Prospective comparative study of the effects of lidocaine on urodynamic and sensory parameters in bladder pain syndrome

Show simple item record Offiah, Ifeoma Dilloughery, Elaine McMahon, Stephen B. O'Reilly, Barry A. 2019-11-19T10:09:17Z 2019-11-19T10:09:17Z 2019-03-14
dc.identifier.citation Offiah, I., Dilloughery, E., McMahon, S.B. and O’Reilly, B.A., 2019. Prospective comparative study of the effects of lidocaine on urodynamic and sensory parameters in bladder pain syndrome. International urogynecology journal, (8pp). DOI:10.1007/s00192-019-03892-2 en
dc.identifier.startpage 1 en
dc.identifier.endpage 9 en
dc.identifier.issn 0937-3462
dc.identifier.doi 10.1007/s00192-019-03892-2 en
dc.description.abstract Introduction and hypothesis: Intravesically administered lidocaine is used in patients with bladder pain syndrome (BPS) to test the hypothesis that symptoms have a peripheral versus central mechanism. Methods: A cross-sectional study of 24 female patients with BPS was performed. The Central Sensitisation Inventory (CSI) and Kings Health Questionnaire (KHQ) were completed. Urodynamic assessment was undertaken. Women were asked to report their pain using a numeric rating scale at cystometric capacity and post void. Participants then received an intravesical instillation of either 20 ml of 2% alkalinised lidocaine (n = 16) or 20 ml of normal saline (n = 8). These solutions were allowed to remain in situ for 20 min and pain score repeated. Urodynamics was repeated. Results: There was a statistically significant volume increase following lidocaine treatment: maximal cystometric capacity (MCC) 192–261 ml post lidocaine (p = 0.005.) In contrast, there was no significant difference in the saline controls: MCC 190–183 ml (p = 0.879.) Individual analysis revealed five of 16 lidocaine participants did not respond to lidocaine. These five reported a significantly worse quality of life (QoL) than lidocaine responders and had a tendency towards central sensitivity syndromes. Conclusion: Lidocaine significantly improved MCC in 11/16 participants in this study. These patients appear to have peripherally mediated disease. However, the failure of response to treatment in five participants, as well as their tendency towards central sensitivity syndromes, implies that in this subgroup, a peripheral drive from the bladder is not critical to their pain, suggesting central nervous system (CNS) pathology. This simple and safe test could be used to stratify patients for research or therapeutic trials. en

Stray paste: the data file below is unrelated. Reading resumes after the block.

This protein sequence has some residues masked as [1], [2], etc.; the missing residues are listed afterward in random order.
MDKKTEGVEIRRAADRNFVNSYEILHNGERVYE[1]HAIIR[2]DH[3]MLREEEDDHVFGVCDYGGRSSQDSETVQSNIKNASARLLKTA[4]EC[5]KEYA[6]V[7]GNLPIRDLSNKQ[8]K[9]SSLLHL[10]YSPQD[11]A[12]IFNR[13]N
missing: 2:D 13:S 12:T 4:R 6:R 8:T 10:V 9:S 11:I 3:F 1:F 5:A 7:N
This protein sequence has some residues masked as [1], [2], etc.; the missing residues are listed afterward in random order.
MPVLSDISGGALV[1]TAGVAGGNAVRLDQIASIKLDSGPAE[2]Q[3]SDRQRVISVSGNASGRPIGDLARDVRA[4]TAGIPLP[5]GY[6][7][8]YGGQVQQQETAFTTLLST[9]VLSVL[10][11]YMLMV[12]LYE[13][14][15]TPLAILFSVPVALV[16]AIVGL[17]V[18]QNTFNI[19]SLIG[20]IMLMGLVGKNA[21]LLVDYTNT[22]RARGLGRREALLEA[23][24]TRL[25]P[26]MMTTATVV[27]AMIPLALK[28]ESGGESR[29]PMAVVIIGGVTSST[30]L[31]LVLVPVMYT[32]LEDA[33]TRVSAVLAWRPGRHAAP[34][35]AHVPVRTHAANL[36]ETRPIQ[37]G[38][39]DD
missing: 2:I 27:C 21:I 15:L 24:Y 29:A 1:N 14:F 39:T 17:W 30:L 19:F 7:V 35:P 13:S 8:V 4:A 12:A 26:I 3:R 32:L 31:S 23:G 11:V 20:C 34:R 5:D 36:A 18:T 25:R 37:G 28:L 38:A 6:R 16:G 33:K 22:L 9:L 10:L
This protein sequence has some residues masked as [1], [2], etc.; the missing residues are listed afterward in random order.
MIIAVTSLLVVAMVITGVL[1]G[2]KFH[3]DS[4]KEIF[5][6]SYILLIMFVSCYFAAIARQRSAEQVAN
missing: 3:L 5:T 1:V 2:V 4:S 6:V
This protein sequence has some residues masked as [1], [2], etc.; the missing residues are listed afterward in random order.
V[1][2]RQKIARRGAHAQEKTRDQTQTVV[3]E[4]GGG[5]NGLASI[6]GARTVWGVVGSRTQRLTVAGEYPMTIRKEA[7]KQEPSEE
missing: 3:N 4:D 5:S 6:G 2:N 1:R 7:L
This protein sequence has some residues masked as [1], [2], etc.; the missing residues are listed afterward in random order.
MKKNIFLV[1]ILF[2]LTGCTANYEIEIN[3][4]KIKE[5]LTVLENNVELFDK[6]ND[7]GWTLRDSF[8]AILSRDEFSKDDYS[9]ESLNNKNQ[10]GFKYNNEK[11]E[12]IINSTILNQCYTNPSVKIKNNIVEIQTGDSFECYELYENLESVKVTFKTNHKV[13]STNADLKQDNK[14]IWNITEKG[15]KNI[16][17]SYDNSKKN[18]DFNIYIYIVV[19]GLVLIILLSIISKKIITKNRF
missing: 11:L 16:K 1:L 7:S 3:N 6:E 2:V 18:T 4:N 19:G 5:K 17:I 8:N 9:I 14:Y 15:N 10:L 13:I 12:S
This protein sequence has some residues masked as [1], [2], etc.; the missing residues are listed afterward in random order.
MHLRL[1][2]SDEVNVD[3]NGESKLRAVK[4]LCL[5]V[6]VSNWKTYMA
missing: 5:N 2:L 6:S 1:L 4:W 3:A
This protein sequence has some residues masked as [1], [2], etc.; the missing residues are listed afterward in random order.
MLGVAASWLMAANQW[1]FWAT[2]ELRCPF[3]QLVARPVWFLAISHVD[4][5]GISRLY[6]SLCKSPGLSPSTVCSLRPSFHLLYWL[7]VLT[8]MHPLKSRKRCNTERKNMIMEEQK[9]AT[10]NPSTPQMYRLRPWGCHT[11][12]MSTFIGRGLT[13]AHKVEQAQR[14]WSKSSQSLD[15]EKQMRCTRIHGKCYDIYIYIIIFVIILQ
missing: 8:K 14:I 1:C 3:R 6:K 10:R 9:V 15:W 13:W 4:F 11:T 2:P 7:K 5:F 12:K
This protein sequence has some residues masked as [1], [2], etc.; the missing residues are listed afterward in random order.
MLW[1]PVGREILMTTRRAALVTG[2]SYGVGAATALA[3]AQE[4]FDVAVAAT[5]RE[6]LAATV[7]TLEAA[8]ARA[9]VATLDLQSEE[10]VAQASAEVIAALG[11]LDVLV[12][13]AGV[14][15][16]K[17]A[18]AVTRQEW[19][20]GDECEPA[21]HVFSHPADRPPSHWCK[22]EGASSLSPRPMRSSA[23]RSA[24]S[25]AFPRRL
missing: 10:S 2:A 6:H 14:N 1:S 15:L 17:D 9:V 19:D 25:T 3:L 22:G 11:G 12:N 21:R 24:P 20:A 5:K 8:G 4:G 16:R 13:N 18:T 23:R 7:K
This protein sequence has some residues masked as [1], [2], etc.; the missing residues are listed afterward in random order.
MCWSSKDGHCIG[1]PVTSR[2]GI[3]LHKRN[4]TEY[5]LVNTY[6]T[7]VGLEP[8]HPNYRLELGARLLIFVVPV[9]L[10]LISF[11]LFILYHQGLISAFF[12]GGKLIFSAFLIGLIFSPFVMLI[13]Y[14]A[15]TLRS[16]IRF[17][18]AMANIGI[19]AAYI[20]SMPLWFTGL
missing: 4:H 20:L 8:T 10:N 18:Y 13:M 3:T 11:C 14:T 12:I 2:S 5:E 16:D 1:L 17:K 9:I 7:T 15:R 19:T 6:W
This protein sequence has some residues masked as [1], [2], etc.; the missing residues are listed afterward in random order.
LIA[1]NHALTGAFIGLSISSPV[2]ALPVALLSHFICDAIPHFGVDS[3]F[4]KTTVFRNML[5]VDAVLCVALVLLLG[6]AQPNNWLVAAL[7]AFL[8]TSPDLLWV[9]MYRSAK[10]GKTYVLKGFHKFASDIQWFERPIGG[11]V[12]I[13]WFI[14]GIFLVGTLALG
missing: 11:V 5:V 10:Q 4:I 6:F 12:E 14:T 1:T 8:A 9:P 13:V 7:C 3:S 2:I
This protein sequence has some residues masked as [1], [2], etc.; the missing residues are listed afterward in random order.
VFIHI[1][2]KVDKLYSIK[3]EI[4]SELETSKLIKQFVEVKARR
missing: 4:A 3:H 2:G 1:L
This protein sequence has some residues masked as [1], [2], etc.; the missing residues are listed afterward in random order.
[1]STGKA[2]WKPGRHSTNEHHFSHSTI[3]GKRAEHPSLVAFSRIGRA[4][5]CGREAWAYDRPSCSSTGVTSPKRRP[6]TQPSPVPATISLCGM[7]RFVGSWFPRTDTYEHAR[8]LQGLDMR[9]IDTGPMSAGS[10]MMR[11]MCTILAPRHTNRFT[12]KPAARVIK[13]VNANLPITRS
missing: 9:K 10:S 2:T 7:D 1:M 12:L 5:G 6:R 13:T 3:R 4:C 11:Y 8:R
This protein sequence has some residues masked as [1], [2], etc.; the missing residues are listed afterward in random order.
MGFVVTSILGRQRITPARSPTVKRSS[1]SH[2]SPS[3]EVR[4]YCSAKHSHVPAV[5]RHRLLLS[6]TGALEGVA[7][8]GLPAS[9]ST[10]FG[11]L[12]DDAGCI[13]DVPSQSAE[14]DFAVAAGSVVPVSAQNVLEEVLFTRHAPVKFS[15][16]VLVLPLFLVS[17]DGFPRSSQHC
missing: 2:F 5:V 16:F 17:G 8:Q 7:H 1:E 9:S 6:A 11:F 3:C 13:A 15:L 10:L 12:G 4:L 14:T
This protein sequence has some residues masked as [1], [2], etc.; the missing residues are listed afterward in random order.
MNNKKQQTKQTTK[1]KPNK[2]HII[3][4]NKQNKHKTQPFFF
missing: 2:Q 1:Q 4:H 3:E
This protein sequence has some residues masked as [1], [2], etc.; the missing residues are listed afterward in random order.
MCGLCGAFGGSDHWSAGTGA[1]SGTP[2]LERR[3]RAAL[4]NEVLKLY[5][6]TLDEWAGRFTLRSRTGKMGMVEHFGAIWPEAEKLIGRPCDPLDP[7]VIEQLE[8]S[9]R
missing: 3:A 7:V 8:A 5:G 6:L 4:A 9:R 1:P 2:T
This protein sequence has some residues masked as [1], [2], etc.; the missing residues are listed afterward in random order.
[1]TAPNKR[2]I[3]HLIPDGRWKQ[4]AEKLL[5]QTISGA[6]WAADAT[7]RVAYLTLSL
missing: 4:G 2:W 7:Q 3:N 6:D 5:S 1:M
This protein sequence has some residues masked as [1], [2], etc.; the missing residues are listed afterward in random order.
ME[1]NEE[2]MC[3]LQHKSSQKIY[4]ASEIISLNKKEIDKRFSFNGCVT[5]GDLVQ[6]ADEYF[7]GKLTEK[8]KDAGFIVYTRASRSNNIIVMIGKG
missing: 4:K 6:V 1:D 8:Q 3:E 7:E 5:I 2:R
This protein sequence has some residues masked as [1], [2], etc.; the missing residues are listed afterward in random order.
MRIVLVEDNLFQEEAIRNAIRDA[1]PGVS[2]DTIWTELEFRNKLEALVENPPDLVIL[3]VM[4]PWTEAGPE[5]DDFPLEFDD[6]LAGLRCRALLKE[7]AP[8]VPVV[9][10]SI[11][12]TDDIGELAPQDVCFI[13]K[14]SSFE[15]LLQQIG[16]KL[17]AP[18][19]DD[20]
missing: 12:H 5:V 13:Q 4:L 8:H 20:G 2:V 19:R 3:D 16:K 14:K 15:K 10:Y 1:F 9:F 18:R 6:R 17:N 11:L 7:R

dc.format.mimetype application/pdf en
dc.language.iso en en
dc.publisher Springer en
dc.rights © The Author(s) 2019 en
dc.rights.uri en
dc.subject Bladder pain syndrome en
dc.subject Central sensitisation en
dc.subject Peripheral pain modulation en
dc.subject Lidocaine en
dc.subject Urodynamics en
dc.title Prospective comparative study of the effects of lidocaine on urodynamic and sensory parameters in bladder pain syndrome en
dc.type Article (peer-reviewed) en
dc.internal.authorcontactother Barry O'Reilly, Department of Obstetrics and Gynaecology, University College Cork, Cork, Ireland. +353-21-490-3000 Email: en
dc.internal.availability Full text available en
dc.description.version Published Version en
dc.description.status Peer reviewed en
dc.identifier.journaltitle International Urogynecology Journal en
dc.internal.IRISemailaddress en
dc.identifier.eissn 1433-3023

Files in this item

This item appears in the following Collection(s)

Show simple item record

© The Author(s) 2019 Except where otherwise noted, this item's license is described as © The Author(s) 2019
This website uses cookies. By using this website, you consent to the use of cookies in accordance with the UCC Privacy and Cookies Statement. For more information about cookies and how you can disable them, visit our Privacy and Cookies statement